You can take a shuttle bus CentroPuerto from the airport to the Metro station Pajaritos. They run every 10 minutes or so, from 6am to 11pm approximately. You have to pay the ticket with cash though (it currently costs 1700 pesos one way, a bit over US$2). It is the cheapest option, but then if you carry a lot of luggage, using the subway is not convenient. And you also need to buy a Subway card when you get to the station. This can be paid by credit card.
And since we are talking about credit cards:
In Santiago, you will be able to pay with most credit cards (VISA, MasterCard, AmEx) in most places. However, I would highly recommend you to take out some local currency the day you arrive, because there are still many small businesses that don’t accept them – especially when you go out of the city. You can change dollars, euros, Canadian dollars or Australian dollars at the airport itself, but the exchange rate they will give you is not very good. So the best thing to do is to change a small amount there (say, 50 dollars), and then go to a currency exchange store downtown – either near Santiago’s cathedral if you are located in the Historical center, or in Avenida Pedro de Valdivia Norte if you are in the East part of the city. These two places are where you will find the best rates.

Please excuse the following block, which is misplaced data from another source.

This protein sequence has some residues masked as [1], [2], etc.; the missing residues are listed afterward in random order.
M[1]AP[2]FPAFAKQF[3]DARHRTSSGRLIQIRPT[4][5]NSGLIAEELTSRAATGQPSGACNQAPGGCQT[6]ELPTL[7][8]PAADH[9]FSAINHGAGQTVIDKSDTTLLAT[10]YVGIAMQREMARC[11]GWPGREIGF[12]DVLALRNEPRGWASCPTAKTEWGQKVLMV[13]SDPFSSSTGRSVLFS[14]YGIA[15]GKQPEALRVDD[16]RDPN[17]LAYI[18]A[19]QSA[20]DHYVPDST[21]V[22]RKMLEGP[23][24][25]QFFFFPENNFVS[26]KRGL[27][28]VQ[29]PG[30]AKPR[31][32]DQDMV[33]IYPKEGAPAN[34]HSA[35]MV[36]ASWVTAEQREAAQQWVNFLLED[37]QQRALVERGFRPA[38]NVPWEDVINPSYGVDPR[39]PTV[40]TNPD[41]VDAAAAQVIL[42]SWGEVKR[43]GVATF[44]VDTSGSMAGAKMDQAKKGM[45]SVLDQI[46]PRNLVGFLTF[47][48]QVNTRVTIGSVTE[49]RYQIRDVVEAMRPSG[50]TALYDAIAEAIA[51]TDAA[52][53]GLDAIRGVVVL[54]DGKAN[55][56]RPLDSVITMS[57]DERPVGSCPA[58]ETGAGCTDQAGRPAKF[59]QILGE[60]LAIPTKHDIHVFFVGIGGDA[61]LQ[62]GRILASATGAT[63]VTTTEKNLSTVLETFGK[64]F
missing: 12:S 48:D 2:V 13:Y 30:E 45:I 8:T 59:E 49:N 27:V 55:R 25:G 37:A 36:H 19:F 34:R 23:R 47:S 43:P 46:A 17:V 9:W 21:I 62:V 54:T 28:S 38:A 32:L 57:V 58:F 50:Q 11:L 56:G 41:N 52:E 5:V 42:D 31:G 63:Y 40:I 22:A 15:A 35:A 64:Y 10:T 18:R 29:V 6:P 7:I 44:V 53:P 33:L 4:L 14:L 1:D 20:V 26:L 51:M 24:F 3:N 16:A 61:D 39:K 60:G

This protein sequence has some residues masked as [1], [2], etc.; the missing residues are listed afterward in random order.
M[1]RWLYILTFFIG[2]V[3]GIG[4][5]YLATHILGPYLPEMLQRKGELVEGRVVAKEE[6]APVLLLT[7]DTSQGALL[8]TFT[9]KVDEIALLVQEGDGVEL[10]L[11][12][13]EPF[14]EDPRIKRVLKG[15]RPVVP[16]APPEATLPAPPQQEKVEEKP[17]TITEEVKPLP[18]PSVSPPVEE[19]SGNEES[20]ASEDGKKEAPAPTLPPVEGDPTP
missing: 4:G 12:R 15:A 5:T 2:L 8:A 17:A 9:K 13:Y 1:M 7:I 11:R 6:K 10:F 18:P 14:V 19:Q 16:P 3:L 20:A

OK. Now you are at your hotel,
AirBnB or whatever accommodation you have found. What now? Well, you may have read here and there that Santiago is a bustling, lively city. It is true. But it’s also a very large city, and you want to go to places that are not only lively, but also nice and friendly.
While the typical places to see and do include the Plaza de Armas, the cathedral, the hills of Cerro Santa Lucia and Cerro San Cristobal, none of these places are really spectacular – they are nice, sure, but not spectacular. Santiago being located near a seismic fault, it is prone to earthquakes and for that reason, doesn’t feature many beautiful old buildings anymore.